Machines are not humans, so it’s easy to see how they couldn’t catch that problem. But a hand count could determine what the machines did not – basic voter intent. When we learned in 2000 about Palm Beach’s infamous “butterfly ballot,” everyone was sure that Holocaust survivors did not vote for Pat Buchanan – including Buchanan himself. But there was no way to definitively prove that they meant to vote for Al Gore – and the remedies under law were not clear. Here, it’s just a question of getting enough human beings to sort through the 94,500 ballots – and determine which candidate they picked.
So far, the L.A. County Registrar of Voters only agreed to do a sample hand count of 1% of the “unmarked” ballots. But that’s illegal, because the State Constitution requires them to count them all. Proposition 43, which passed in 2002, gave each California voter the constitutional right to have their vote counted. And California Elections Code Section 15701 says that even if it takes longer than a statutory deadline, the county can ask for an extension.
“It’s not good enough to do a 1% count,” said Rick Jacobs, chair of the Courage Campaign. “The statute is very clear – all votes have to be counted.” The Courage Campaign, a political non-profit based out of Los Angeles, alerted the Registrar of Voters about this ballot problem on the eve of the primary – and have hired attorneys to enforce the law if necessary. 20,000 people have signed their online petition since Thursday, and State Senator Dean Florez has demanded hearings in Sacramento.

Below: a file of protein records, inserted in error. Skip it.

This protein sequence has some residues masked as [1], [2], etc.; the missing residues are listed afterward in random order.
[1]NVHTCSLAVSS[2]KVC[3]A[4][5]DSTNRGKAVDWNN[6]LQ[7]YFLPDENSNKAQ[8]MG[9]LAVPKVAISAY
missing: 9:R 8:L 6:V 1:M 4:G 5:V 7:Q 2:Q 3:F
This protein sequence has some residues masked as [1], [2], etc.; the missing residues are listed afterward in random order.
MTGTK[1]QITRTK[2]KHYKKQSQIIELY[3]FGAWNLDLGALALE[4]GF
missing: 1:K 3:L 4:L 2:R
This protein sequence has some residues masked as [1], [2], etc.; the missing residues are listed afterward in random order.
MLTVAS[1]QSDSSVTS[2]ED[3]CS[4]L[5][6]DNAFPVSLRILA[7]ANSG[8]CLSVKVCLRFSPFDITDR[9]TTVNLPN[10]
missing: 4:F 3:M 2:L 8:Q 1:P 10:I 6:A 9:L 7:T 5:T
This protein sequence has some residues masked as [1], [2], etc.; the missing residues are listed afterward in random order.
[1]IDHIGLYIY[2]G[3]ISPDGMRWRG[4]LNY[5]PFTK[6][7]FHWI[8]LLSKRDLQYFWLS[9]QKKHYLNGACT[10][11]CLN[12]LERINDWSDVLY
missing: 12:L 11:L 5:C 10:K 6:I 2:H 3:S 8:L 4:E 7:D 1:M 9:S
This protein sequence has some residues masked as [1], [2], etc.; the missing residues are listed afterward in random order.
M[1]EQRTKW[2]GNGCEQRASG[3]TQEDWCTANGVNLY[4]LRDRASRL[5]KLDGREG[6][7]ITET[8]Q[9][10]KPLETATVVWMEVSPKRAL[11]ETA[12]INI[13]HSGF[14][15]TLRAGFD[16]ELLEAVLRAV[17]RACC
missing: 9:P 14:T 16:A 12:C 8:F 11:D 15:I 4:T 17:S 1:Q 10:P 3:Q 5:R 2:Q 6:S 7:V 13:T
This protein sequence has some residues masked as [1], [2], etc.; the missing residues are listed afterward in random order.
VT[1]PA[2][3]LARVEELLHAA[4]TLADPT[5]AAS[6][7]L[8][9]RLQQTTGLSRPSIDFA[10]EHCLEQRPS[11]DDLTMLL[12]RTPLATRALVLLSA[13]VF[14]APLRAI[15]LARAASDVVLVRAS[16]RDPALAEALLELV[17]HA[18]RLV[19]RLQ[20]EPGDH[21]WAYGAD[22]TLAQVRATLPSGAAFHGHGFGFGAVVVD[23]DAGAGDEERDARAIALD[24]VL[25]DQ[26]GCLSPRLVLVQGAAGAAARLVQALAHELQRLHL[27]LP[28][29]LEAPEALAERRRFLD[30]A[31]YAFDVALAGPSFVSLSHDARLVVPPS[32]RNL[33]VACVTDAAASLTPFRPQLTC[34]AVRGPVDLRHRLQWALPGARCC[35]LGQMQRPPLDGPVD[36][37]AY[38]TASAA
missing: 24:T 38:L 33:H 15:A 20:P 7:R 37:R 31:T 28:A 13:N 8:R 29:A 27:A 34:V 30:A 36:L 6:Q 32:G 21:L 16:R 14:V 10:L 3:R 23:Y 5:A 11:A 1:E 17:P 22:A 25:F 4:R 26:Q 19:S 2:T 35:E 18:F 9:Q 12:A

These votes must be counted – for legal reasons, moral reasons, and (yes) political reasons. Barack Obama has wide appeal from unaffiliated voters who joined the Democratic Party to vote for him in the primary, so it’s fair to assume that the bulk of these voters are his. Counting these votes won’t change who won California, or even Los Angeles – as Hillary Clinton won the County by almost 170,000 votes. But in the critical delegate race that may go down to the wire, these 94,500 votes could make a real difference in several Congressional Districts.
“It is a basic issue of trust,” said Jacobs. “Are we going to tell people that their votes didn’t count – when an unprecedented number of independents turned out to participate in the presidential primary? It’s simply a question of voter rights.”
Voters were outraged in 2000 that Florida couldn’t get its act together in the general election – besides the blatant chicanery that the President’s cronies were involved in. But the “butterfly ballot” in Palm Beach County only affected 19,000 voters. Here we have a fatal flaw in L.A. County that disenfranchised 94,000 people. And with the delegate count as close as it is, like Florida it could prove decisive in picking the next President.
It’s not a question of introducing legislation to prevent this matter from happening again — the law already requires it. These votes are just sitting here – and the Registrar must do a hand re-count to determine what voters really meant. It isn’t rocket science, or even brain surgery. It’s democracy.
Paul Hogarth is the Managing Editor of Beyond Chron, an alternative online daily newspaper, with whose permission this article is republished.